From Ali Abunimah’s article “A Formal Funeral for the Two-State Solution” in Foreign Affairs:
Ultimately, any successful strategy should focus not on statehood but on rights. In its statement on the UN bid, the BNC emphasized that regardless of what happens in September, the global solidarity struggle must continue until Israel respects Palestinian rights and obeys international law in three specific ways: ending the occupation of Arab lands that began in 1967 and dismantling the West Bank wall that was ruled illegal in 2004 by the International Court of Justice; removing all forms of legal and social discrimination against Palestinian citizens of Israel and guaranteeing full equal rights; and offering full respect for Palestinian refugee rights, including the right of return. Palestinians and Israelis are not in a situation of equals negotiating an end to a dispute but are, respectively, colonized and colonizer, much as blacks and whites were in South Africa. This truth must be recognized, and pushing for such recognition would resonate far more with the Palestinian public than empty statehood talk.
Indeed, such a strategy has worried Israel enough that it has enlisted the U.S. in the fight against what Israeli leaders term “delegitimization.” “Delegitimizers” are supposedly not seeking justice and full human and political rights for Palestinians, but rather seeking the collapse of Israel — much like East Germany or apartheid South Africa — through political and legal assaults. According to Israel and groups supporting it in the United States, virtually all Palestine solidarity activism, especially BDS, is “delegitimization.” Some Israelis, including even former Prime Minister Ehud Olmert, have warned that fighting a movement calling for universal civil and political rights would only make Israel look more, not less, like an apartheid state, worsening its situation. But Israeli elites have come up with no plausible response to the reality that within a few short years — because of Palestinian population growth and Israeli settlement construction — a Jewish minority will be ruling over a disenfranchised and subordinated Palestinian majority in a country that cannot be partitioned.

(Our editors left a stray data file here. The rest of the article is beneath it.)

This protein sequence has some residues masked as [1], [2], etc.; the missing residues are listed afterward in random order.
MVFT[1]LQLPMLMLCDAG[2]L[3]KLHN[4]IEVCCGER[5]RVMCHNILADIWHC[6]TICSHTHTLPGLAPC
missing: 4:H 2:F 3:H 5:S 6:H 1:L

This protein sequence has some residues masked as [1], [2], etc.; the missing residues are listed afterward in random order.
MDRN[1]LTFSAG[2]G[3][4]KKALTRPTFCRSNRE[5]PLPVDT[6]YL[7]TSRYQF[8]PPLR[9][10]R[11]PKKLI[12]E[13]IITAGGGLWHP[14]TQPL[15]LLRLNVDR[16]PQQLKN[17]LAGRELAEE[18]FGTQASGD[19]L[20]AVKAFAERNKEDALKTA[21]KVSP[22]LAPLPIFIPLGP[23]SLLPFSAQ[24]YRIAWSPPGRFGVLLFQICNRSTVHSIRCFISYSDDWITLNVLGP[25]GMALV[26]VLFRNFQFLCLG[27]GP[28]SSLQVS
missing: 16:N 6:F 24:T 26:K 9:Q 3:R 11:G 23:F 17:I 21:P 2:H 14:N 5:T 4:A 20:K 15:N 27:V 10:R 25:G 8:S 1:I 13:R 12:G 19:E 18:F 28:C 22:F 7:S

The plans for truncated and circumscribed Palestinian statehood, which successive American and Israeli governments have been prepared to discuss, fall far short of minimal Palestinian demands and have no hope of being implemented (as the dramatic failure of the Obama administration’s peace effort in its first two years underscores). Even President Obama, in his speech to the Israeli lobbying group AIPAC last May, called the status quo “unsustainable.” But he offered no
These, then, are the lines along which the battle for the future of Palestine are going to be fought, no matter how many U.S. envoys head to Ramallah and Jerusalem to try to revive negotiations in which no one believes. Meanwhile, the UN bid should be seen not as the means to give birth to the Palestinian state but as the formal funeral of the two-state solution and the peace process that was supposed to bring it about.